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Spencer Haywood told he made Hall of Fame, then told sorry, no you didn’t

Apr 7, 2013, 3:30 PM EDT

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It’s one thing not to make the cut for the Hall of Fame when you should clearly be in.

It’s another to be told you are in, then find out you are not.

Spencer Haywood was told he was in and his former agent released that information last Friday afternoon (we ran it here at PBT as did many outlets). But later that day he found out he had been misinformed and had not made the cut. Yea, I’d be pretty pissed off, too.

Haywood spoke to the Las Vegas Review Journal about it.

“I don’t know why there was confusion,” Haywood said Saturday from Atlanta, where he is attending the Final Four. “Someone from the NBA told me I was in, then I found out Friday night that I wasn’t in.

“This is so embarrassing. My stomach has been so bad I can’t eat, I can’t sleep. This isn’t a punch in the stomach. It’s below the stomach.”

The official announcement comes Monday in Atlanta, and we know Gary Payton and Bernard King are in (as are college coaches Jerry Tarkanian, Guy Lewis and Rick Pitino).

The other blow to Haywood is that he should be in — one of the most graceful big men ever to play the game he is an NBA champion, an ABA MVP and Rookie of the Year, a four-time NBA All-Star (plus one in the ABA) plus he has a gold medal. He averaged 20.5 points and 9.9 rebounds a game for his career. That is a killer resume.

He should be in anyway, but this is the Hall of Fame and this is what we always seem to get.

  1. franchiseplaya - Apr 7, 2013 at 3:42 PM

    Hopefully whatever influence Stern and the NBA have will wane when Stern is gone. This man is a pioneer. Why more players aren’t speaking out in favor of Haywood is beyond me. This man needs to be inducted before its too late

    • zblott - Apr 7, 2013 at 7:08 PM

      He was a big part of pioneering selfishness and coasting through your career due to too much money too soon, and the whole cocaine epidemic of the late-70’s. Other than that, not sure about his HOF-worthy pioneer status.

  2. Mr. Wright 212 - Apr 7, 2013 at 4:09 PM

    That’s wack, he should have been in already, ANYWAY. And they better not pull this with Bernard King. We will find out tomorrow.

  3. dondada10 - Apr 7, 2013 at 6:57 PM

    The word you’re looking for, Kurt, is “yeah.”

  4. zblott - Apr 7, 2013 at 7:06 PM

    How did we get to the point that playing in 4-5 All-Star games in a career marked by selfishness, peaking early and then coasting downhill quickly, cocaine, and rampant team-jumping is supposed to sound like part of a good argument for why a guy should be a Hall of Famer? Can anyone honestly imagine a team trying to build a winning franchise around Haywood? He helped tear apart that great Knicks club and ruined coach Bill Russell’s love of the game – no wonder teams refused to hang onto this guy.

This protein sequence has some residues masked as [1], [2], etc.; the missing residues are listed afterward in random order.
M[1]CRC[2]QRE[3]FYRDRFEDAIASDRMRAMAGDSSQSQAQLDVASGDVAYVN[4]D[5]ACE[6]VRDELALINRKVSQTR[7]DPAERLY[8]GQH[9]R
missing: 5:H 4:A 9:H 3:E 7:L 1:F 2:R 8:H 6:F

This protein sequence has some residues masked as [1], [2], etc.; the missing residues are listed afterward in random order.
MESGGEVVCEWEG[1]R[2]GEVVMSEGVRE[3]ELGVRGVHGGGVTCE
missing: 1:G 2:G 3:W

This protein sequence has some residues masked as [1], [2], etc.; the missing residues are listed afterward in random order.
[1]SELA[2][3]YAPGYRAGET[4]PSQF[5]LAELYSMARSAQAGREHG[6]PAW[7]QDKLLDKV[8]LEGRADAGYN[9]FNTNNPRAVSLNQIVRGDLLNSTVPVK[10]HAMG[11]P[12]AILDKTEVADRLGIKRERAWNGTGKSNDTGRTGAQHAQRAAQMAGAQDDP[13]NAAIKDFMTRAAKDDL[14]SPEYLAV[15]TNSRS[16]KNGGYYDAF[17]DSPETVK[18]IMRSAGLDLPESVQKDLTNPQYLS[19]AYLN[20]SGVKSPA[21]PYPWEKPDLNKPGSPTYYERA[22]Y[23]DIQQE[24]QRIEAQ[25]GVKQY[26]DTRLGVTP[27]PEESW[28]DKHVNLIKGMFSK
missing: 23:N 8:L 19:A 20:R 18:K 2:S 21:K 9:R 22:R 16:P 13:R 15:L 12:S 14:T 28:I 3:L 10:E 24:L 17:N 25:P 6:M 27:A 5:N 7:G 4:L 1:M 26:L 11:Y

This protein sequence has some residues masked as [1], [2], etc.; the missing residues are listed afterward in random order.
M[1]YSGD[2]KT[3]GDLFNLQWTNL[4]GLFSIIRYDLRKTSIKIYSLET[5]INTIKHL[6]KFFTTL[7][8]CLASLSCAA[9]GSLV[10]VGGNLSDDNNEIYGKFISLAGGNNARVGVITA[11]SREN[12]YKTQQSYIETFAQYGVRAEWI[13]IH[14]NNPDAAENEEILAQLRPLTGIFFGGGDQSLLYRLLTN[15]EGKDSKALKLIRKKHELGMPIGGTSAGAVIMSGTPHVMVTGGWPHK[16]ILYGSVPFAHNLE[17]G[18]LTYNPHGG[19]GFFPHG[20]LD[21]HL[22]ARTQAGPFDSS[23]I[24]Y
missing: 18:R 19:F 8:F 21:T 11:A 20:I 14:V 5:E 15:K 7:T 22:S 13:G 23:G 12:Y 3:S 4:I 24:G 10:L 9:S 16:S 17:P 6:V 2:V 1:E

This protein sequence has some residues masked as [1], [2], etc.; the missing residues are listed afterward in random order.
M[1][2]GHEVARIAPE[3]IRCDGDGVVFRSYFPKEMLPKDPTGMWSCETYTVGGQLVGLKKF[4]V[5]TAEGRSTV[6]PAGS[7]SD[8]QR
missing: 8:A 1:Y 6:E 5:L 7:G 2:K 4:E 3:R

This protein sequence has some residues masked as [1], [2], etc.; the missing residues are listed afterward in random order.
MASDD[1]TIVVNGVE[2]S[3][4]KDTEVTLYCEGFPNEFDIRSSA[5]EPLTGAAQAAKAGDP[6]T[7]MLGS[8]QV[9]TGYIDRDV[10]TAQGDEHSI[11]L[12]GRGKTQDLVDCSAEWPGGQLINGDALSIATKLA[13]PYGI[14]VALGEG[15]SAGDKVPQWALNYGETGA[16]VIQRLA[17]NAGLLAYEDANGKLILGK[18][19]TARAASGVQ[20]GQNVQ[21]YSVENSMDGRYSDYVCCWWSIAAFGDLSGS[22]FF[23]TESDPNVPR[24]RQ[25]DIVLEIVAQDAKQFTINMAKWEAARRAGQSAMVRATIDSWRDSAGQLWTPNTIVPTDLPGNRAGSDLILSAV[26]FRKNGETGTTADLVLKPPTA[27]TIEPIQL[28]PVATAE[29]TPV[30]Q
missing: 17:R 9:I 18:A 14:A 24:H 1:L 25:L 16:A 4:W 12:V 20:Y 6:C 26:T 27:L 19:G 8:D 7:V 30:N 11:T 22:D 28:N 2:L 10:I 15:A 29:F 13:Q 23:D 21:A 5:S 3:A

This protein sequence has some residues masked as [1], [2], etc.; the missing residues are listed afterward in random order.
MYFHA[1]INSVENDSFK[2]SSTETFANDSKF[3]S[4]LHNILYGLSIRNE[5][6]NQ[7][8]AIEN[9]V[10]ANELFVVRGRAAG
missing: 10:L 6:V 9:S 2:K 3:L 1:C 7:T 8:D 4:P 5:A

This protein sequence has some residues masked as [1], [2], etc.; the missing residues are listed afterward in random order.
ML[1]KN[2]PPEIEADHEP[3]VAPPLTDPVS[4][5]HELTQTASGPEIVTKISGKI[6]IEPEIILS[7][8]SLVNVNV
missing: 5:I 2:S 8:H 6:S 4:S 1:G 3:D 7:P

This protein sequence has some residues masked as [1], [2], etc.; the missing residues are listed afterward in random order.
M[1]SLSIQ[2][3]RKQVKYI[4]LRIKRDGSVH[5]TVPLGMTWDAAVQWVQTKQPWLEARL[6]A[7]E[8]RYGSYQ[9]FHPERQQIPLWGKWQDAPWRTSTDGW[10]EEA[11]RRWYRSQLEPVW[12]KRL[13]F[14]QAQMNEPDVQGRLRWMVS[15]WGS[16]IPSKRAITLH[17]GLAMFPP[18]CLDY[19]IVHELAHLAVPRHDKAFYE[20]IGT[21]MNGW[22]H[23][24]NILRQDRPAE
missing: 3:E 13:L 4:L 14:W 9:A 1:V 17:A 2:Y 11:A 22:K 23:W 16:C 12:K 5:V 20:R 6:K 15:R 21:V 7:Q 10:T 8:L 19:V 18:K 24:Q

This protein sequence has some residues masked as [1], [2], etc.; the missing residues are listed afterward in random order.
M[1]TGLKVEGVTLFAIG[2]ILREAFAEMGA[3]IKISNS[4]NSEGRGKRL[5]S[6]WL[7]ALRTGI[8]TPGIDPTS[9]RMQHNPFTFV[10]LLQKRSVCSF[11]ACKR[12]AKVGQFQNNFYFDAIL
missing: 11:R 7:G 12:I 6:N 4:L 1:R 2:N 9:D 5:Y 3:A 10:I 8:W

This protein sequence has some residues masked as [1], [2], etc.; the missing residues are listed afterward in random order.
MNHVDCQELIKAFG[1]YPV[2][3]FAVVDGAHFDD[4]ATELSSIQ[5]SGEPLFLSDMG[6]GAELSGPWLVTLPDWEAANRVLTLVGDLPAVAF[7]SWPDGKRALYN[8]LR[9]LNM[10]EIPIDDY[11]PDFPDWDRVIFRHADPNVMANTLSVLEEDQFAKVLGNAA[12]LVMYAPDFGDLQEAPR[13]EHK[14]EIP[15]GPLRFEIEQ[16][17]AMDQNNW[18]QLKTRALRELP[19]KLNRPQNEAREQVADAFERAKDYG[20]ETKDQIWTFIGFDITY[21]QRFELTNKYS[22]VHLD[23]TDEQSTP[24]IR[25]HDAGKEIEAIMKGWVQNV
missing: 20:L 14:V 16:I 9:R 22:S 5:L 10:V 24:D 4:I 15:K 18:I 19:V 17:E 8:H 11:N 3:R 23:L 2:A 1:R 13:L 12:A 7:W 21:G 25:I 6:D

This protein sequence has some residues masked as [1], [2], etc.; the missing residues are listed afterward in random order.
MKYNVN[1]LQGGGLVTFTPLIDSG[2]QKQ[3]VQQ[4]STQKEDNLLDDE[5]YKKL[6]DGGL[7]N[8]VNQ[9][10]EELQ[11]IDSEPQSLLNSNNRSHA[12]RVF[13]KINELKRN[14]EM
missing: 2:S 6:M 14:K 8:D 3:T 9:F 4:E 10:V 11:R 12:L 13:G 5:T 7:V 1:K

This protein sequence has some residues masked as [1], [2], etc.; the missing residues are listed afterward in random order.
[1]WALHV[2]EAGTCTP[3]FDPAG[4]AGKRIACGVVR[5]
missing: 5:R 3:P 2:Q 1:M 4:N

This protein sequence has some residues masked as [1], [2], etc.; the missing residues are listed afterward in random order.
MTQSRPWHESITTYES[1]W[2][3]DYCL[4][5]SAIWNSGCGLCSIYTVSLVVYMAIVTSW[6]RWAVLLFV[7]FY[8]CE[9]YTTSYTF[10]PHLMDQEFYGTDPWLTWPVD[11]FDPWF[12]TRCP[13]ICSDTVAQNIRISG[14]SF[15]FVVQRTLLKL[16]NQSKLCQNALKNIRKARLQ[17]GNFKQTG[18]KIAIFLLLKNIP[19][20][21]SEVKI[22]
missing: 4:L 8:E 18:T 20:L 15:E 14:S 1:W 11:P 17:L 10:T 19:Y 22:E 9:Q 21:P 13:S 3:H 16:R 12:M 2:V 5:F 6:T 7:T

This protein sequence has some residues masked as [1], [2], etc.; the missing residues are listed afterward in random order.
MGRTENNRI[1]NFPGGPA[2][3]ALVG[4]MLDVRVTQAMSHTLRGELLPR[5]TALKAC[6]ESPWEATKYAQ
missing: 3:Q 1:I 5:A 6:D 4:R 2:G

5. rajbais - Apr 7, 2013 at 7:33 PM

    He broke the trend for underclassmen and yet he got no respect.

    He should be in, but these inept NBA GMs make his fight for underclassmen look terrible. He was a great player when he first came in, but his drug issues and lack of win and All Star power later in his career got him more ostracized by the NBA.

    I know that he’s had life ups and downs, but he was great enough to be enshrined as a player.

  6. chitownjeff - Apr 7, 2013 at 7:35 PM

    yeah their was a lot to not like about how Spencer Haywood’s career went.. but you can’t ignore that for several years.. the man was unstoppable. Put up unbelievable numbers and changed the game. I think like Orlando Cepeda its high time he was recognized for his talents..

    • zblott - Apr 7, 2013 at 7:51 PM

      Unstoppable…except in the case of the opposing teams that never seemed to have a lot of problems stopping his teams. The best club he was ever a major contributor on (’69-70 Rockets) was killed in the playoffs by a 43-41 team. So, yes, he and whatever contributions he made to a winning franchise were quite stoppable.

  7. paulhargis53 - Apr 7, 2013 at 8:42 PM

    Zblott: Did Haywood bone your mom or something?

    Its the BASKETBALL HOF, not the NBA HOF. It includes college/International play also.
    He was a great player….you’re clueless.
    He deserves induction.

    • zblott - Apr 7, 2013 at 9:00 PM

      Great player…who got worse throughout his career, couldn’t stay with a team that wanted him, and who was never a significant part of a good franchise. But I guess he did have some good individual numbers during what’s universally considered the worst era of NBA talent in league history, plus he was an NCAA All-American as many times as Scottie Reynolds.

      • fanofevilempire - Apr 8, 2013 at 11:24 AM

        dude, did he bang your wife or what?

  8. paulhargis53 - Apr 7, 2013 at 10:32 PM

    17000 points 8000 rebounds.
    leading scorer on 68 Olympic champ team.
    Read his bio.

    With each posting you look more ignorant.